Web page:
Many different people work together to make sure that Mom’s Place runs smoothly. Below you’ll find descriptions of the different levels of training Mom’s Place staff members have in breastfeeding assistance and lactation management.
- International Board Certified Lactation Consultant (IBCLC)
- WIC Peer Counselor (PC)
- Texas Breastfeeding Educator (TBE)
- La Leche League (LLL)Leader
- Certified Lactation Counselor (CLC)
International Board Certified Lactation Consultant
If you see IBCLC after someone’s name, it means she has thousands of hours working with breastfeeding mothers and usually has a professional degree in nutrition, nursing, medicine, or a related field. IBCLCs have successfully passed the International Board of Lactation Consultants Examiners (IBLCE) exam after meeting stringent qualification requirements. The letters RLC identify an IBCLC practitioner with a minimum of 10 years of experience after receiving board certification. For more information, see the section “What Is an IBCLC?” below.
A peer counselor is a WIC mother experienced in breastfeeding her child. She has completed a 20-hour breastfeeding training course to enable her to help moms with normal breastfeeding issues. Peer counselors talk with pregnant moms about breastfeeding, teach breastfeeding classes, visit new moms in the hospital, make follow-up calls, and help with normal breastfeeding problems.
This is a person who has completed the Department of State Health Services “Principles of Lactation Management” and “Lactation Counseling and Problem Solving” courses. Training and experience may vary from educator to educator. TBEs may have additional degrees or certifications.
This is a mother with experience breastfeeding at least one child. League leaders have gone through extensive breastfeeding training and a detailed accreditation process emphasizing counseling and parenting. Their focus is on mother-to-mother support for clients.
This is a person who has attended a week of breastfeeding training and then passed an exam; it is not the same as a lactation consultant.
The International Board Certified Lactation Consultant (IBCLC) credential identifies a knowledgeable and experienced member of the maternal-child health team who has specialized skills in breastfeeding management and care. The IBLCE certification program offers the only credential in lactation consulting in the world and is available globally.
The IBCLC credential signifies that the practitioner has demonstrated competence in:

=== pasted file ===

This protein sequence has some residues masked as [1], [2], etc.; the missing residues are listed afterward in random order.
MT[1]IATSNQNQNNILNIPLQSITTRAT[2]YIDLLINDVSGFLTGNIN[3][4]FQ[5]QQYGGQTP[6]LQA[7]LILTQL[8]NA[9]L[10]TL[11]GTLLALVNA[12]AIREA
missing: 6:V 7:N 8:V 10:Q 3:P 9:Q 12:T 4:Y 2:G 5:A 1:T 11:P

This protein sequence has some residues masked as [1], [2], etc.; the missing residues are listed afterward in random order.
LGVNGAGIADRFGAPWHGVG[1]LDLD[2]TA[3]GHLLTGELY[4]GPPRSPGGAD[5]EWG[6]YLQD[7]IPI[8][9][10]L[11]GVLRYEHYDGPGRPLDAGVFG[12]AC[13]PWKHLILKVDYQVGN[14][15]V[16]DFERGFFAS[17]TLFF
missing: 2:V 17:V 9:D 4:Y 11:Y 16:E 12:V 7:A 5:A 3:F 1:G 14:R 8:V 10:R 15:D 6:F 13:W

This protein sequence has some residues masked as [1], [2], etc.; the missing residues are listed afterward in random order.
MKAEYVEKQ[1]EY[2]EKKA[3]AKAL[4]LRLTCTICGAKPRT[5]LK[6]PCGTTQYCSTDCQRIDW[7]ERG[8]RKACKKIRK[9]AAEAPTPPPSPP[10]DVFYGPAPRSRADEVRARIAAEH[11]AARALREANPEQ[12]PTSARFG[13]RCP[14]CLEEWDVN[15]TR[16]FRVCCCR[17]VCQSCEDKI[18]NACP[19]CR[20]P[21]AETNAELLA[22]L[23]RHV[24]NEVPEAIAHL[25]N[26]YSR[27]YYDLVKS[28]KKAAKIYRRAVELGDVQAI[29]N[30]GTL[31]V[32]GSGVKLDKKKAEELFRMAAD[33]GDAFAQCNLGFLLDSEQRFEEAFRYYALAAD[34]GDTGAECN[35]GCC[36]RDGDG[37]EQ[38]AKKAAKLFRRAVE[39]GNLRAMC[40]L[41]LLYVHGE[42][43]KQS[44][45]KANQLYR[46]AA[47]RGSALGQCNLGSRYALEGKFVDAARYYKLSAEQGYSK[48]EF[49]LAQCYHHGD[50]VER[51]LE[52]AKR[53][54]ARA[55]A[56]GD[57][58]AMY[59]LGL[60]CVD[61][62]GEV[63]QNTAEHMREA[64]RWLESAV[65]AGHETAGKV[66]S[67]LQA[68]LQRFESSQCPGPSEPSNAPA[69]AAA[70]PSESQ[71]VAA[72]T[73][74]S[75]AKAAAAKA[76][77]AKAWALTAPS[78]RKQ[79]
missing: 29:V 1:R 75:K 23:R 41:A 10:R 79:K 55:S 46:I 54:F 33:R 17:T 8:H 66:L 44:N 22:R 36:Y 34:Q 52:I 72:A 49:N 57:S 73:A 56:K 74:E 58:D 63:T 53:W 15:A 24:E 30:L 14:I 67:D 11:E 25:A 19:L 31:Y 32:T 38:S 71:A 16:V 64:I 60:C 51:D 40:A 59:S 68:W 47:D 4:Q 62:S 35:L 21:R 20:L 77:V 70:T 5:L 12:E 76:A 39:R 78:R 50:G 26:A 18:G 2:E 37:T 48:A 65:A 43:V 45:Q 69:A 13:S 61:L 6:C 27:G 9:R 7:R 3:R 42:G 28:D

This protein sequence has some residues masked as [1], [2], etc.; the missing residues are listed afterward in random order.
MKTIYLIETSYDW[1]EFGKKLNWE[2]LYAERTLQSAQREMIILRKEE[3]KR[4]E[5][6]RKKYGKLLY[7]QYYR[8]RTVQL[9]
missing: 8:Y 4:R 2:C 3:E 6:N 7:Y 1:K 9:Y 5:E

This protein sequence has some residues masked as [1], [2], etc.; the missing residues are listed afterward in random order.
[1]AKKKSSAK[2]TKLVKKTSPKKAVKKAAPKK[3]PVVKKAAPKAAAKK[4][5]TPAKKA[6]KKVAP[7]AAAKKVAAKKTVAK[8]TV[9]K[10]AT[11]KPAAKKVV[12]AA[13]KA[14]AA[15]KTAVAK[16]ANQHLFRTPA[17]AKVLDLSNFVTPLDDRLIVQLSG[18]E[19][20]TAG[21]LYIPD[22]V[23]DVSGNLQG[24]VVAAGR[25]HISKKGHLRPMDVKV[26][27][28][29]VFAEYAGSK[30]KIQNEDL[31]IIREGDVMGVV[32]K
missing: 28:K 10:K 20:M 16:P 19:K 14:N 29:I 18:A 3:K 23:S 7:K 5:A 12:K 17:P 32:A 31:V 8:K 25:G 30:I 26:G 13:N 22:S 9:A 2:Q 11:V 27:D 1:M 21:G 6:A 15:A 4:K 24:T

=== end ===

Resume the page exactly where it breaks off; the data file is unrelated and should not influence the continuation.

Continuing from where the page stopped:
- Working with mothers to prevent and solve breastfeeding problems
- Collaborating with other members of the health care team to provide comprehensive care that supports, protects and promotes breastfeeding
- Encouraging a social environment that supports breastfeeding families
- Educating families, health professionals, and policy makers about the far-reaching and long-lasting value of breastfeeding as a global public health imperative
With a focus on preventive health care, IBCLCs encourage self-care, empowering parents to make their own decisions. IBCLCs use a problem-solving approach to provide evidence-based information to pregnant and breastfeeding women and make appropriate referrals to other members of the health care team.
What Does a Lactation Consultant Do?
IBCLCs play an important role in the lives of new mothers. Counseling and educating clients about all matters related to breastfeeding, IBCLCs work in various medical settings. While some IBCLCs come from the health care field, others focus solely on lactation.
About the IBCLC Credential
Among those who become IBCLCs are nurses, midwives, dietitians, physicians, and experienced breastfeeding support counselors. IBCLCs work in a variety of settings, including hospitals, clinics, physicians’ offices, neonatal intensive care units, human milk banks, and private practice.
IBCLCs must demonstrate continued competence to practice by recertifying every five years. Every ten years, recertification by examination is required.
Prospective IBCLCs must meet general education, clinical experience, and lactation-specific education requirements. The IBLCE has defined three pathways through which candidates may meet the exam eligibility requirements. For more information about exam eligibility, see the International Board of Lactation Consultant Examiners website.